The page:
There is that about the human race that makes us feel that it has never done exactly as it should have done on rationalistic lines. There are instances of this too numerous to detail, but they keep strong that dark doubt of rationalism, that revolt below a revolt, which is so characteristic of this time. One would think, for instance, that primitive people would have been materialistic, would have sharpened and perfected the tools that conquer the earth and the foods that fill the belly. Instead of that we find that they were idiots at practical matters, but made themselves really remarkable by singing the most exquisite poems and starting the deepest arguments about metaphysics. One would think that early poems, however vigorous, would be coarse and lustful; instead of that, barbaric literature, like the Iliad, is generally very pure, and civilised literature, like the Arabian Nights, full of a revolting candour. And whatever one might think would ever happen to be said against optimism, nobody could possibly have imagined, in the abstract, that it would be called vulgar. One would have imagined that whatever there was to say against the world would be said by the poor and the coerced; that whatever there was to say for it would be said by the prosperous and the free. But in this divine topsy-turvydom in which we live the very reverse has been the fact. Of the pessimists, the great majority have been aristocrats, like Byron or Swinburne. Of the optimists, the vast majority have risen, like Dickens, from the people.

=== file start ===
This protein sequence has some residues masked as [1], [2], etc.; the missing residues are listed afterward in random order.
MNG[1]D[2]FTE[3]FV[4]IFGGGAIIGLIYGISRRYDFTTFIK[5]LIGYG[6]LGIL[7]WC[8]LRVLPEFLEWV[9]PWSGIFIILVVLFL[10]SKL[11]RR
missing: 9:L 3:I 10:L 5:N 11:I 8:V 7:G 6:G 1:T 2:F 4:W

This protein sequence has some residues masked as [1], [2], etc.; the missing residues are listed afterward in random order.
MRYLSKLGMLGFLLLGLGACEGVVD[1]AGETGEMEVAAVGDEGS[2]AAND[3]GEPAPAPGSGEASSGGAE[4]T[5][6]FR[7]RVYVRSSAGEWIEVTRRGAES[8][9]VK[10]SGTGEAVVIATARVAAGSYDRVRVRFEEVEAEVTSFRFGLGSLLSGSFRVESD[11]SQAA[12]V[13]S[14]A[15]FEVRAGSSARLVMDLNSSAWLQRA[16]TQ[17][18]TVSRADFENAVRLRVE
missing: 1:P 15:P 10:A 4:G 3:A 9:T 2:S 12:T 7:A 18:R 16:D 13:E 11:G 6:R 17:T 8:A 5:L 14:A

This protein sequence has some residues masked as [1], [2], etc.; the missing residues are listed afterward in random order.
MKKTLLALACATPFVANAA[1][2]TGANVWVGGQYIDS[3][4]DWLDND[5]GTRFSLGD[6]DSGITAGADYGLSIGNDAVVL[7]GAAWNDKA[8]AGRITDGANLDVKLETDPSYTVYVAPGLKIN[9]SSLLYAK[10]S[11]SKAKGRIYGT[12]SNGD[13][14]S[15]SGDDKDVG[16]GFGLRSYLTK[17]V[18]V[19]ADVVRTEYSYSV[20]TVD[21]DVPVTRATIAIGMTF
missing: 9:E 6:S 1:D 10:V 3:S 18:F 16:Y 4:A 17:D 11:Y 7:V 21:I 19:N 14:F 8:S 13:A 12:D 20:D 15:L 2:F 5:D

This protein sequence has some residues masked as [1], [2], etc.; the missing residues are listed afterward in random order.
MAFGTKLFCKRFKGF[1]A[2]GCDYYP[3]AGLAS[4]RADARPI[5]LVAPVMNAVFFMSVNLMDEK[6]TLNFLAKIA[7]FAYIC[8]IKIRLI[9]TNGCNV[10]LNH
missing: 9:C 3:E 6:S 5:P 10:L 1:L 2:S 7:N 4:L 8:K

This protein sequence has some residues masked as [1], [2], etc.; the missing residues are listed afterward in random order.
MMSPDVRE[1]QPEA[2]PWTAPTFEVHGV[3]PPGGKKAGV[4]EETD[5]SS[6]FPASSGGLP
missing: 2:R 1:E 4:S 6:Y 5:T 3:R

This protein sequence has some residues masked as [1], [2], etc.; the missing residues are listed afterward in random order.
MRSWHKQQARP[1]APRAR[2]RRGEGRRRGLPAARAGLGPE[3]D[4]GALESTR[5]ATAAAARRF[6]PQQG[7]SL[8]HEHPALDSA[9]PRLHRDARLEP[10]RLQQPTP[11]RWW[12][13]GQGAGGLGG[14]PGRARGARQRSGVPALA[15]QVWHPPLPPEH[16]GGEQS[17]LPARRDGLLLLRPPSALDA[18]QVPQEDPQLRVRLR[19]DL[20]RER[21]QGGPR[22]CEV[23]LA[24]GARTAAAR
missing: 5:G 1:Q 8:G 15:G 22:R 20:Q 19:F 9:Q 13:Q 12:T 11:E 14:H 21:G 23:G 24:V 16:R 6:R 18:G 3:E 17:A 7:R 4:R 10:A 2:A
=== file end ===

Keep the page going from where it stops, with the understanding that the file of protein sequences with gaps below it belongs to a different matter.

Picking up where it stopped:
This is the simplest and the greatest of all the greatnesses of Dickens. It was precisely because he "could not describe a gentleman" that he could never really describe a villain. When he tried to picture the aristocratic pessimist, as in Sir John Chester, in Barnaby Rudge, he failed entirely, and had every reason to be proud of that manly and glorious failure. For the world from which he came was one full of furies and acquainted with grief, but unacquainted at least with that cold turret and those discolouring windows of the empty soul; unacquainted with the last and most final curse that can fall from heaven, that which Mr. Myers finely summarised in words that might be an epitaph on the age: